Sunday, 6 December 2020

Getting more figures on the table


Campaign map with four corps per side


When I designed the campaign I wanted to be able to use all of our figures and scenery more or less in sequence.   I also wanted to play multi corps games.   And I wanted to achieve all of this without buying and painting new figures.


I had a reasonable collection of 28mm Napoleonic figures.   They were painted in 32 figure infantry units, 8 figure cavalry units and 1 gun with four crew.   Each allied nation has armies of 128 infantry, 16 cavalry and 4 guns and crew.   The French had many more in the same proportion.

Four French corps

This was converted into corps of 32 infantry, 4 cavalry and 1 gun with 4 crew.

There were four such corps for each allied army and 13 French corps.


Each army would have four such corps, giving 128 infantry, 16 cavalry and 4 guns with 16 gunners


My wargames table is 6x6 foot, using 2x2 foot scenic boards.   One corps could comfortably fit on each scenic board.   So a whole army could deploy on the table with three corps in line and one in reserve (see map above)


The aim was that campaigns would start with a series of one corps per side battles, they would then concentrate for two corps per side and the campaign would be decided by a final battle of three or four corps per side.  In theory this seemed like an ideal selection of wargames of different sizes.


However in fact most campaigns are decided by five or six battles.    The first three are usually one corps per side, then two or three.   I don’t think we have ever fought a campaign game with the full four corps per side.


This was largely because of the way the campaign took on a life of its own.   When a corps is defeated they have to retreat directly away from the winner.   By the fourth battle corps would often be spread all over the place.    Having to halt to resupply at least every four moves also added to the difficulty of concentration.   And, of course, the winner would not usually allow the loser the luxury of recovering and redeploying as and where he pleased.


The result was a lot of smaller battles.   They can be interesting, but they are limited and usually do not last for very long.  In a word, they can be a little boring.

Four Prussian corps

For many years I have struggled to make the battles larger.   It can be done by moving each corps on the map to result in larger battles.  But to do so I would have to ignore the resupply and combat rules, and that would destroy the ability of the map campaign to “have a life of its own”


So for the past few months I have been pondering how to increase the size of each army from four corps to six corps.   But to do so within the confines of the groups of model soldiers already available.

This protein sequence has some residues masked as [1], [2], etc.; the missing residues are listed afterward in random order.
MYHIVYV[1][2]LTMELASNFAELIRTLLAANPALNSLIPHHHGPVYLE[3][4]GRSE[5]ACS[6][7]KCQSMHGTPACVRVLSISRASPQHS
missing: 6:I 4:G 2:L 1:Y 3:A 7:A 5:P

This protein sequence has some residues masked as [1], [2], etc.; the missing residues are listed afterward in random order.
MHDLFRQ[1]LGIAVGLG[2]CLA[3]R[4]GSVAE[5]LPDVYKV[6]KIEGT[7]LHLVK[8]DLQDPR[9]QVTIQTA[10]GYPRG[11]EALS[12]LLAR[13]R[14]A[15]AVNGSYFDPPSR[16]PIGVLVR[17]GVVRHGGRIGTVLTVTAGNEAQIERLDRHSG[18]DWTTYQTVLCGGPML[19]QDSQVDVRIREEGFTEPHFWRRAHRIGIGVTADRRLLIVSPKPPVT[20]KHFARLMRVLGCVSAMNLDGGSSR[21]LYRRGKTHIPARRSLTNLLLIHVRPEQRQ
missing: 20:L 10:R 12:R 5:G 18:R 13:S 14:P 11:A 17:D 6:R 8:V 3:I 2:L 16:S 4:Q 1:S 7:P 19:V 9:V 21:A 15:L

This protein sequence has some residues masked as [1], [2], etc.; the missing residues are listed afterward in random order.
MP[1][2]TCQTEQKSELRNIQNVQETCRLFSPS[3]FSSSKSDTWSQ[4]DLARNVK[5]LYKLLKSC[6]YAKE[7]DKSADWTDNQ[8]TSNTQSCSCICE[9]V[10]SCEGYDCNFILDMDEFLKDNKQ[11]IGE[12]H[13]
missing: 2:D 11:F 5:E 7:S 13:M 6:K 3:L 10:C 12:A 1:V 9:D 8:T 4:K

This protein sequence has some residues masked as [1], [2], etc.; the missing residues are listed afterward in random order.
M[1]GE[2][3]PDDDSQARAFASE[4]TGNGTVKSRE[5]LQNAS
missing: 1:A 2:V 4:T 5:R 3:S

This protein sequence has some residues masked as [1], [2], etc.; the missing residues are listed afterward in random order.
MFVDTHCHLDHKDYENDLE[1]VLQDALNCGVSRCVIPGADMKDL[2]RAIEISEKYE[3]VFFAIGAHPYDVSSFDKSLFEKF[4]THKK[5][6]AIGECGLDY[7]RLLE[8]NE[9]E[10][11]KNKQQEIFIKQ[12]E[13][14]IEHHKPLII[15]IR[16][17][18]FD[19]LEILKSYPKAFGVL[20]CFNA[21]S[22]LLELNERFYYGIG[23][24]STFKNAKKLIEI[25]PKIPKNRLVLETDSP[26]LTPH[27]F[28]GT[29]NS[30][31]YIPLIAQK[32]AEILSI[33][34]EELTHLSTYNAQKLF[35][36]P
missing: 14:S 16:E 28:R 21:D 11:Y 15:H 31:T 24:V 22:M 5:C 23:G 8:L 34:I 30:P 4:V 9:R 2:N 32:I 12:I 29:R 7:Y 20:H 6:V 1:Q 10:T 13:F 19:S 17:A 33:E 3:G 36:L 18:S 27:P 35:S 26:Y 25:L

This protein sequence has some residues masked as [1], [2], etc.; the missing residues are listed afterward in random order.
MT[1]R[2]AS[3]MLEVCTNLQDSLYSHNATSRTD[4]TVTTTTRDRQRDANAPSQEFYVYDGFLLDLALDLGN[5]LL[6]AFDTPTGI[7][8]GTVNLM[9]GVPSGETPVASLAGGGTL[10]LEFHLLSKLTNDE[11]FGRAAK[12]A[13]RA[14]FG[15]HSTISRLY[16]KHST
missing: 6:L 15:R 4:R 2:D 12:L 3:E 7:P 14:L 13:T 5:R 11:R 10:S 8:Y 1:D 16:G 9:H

1. Maybe you could increase the limits from one corps per square to two or more, but have an increased (and automatic) attrition penalty for doing so - would that work?

    All the best

  2. Hi JWH

    Thanks for the comment

    It would be possible to fit more than one corps in one scenic square on the table. But they would be very crowded. However it would create more problems on the map movement.

    The concept of one corps per map square, and wargames scenic square, is very important to the whole campaign concept. It allows for easy map movement, and sparks a battle when two corps want to enter the same map square. It also ensures that when they transfer to the wargames table there is more than long range artillery fire between the two corps.

    What I want to do is find an easy way of creating larger battles/wargames without upsetting the balance of the campaign.

    As I found when I introduced the new military region system it results in much more work than I had anticipated. In fact I had to redo all of the campaign maps, from Europe down to campaign phase maps.

    I am hoping to avoid a lot of extra work with this change!

    best regards


  3. Paul, are your stacking limits too rigid? If you use supply/attrition rules, then players will be encouraged to march apart and to concentrate for battle.
    This needs to be done carefully (and with reasonable rates of replenishment/troops returning to the colours). I have a board game of the 1813 campaign called 'Struggle of Nations'. It focusses a lot on supply and attrition. You can get lost in that and forget to fight the campaign!
    I'll be interested to read how you resolve this to your and Jan's satisfaction.
    Regards, James

  4. Hi James

    You could very well be right
    I know most board, and many online, games rely on stacking.

    My campaign is designed to produce interesting wargames. The campaign is very much in support of the wargame, not the other way around. Most board games are not designed to be fought as wargames.

    It is essential to have a simple method of transferring the map movement to the wargames table, and back again. It is also important to maintain the one square space on both the map and the table.

    I may be wrong, but I suspect that stacking would result in more uneven battles, and therefore wargames. It would be difficult to transfer two corps in one square from the map to the table. It would be impossible to fit three corps in one table square. But even more important it would result in a very one sided wargame.

    I am not saying that I am right and you are wrong. The whole campaign has developed from a very personal and single minded determination to provide the type of wargames that Jan and I like to play. And also to keep the whole thing as simple as possible. So we have had to accept quite a few compromises.

    When we ran the campaign as PBEM I did have this very problem raised a couple of times, so I have considered it in the past.

    I appreciate your suggestion, and will be interested to know what you think of my eventual solution.

    best regards



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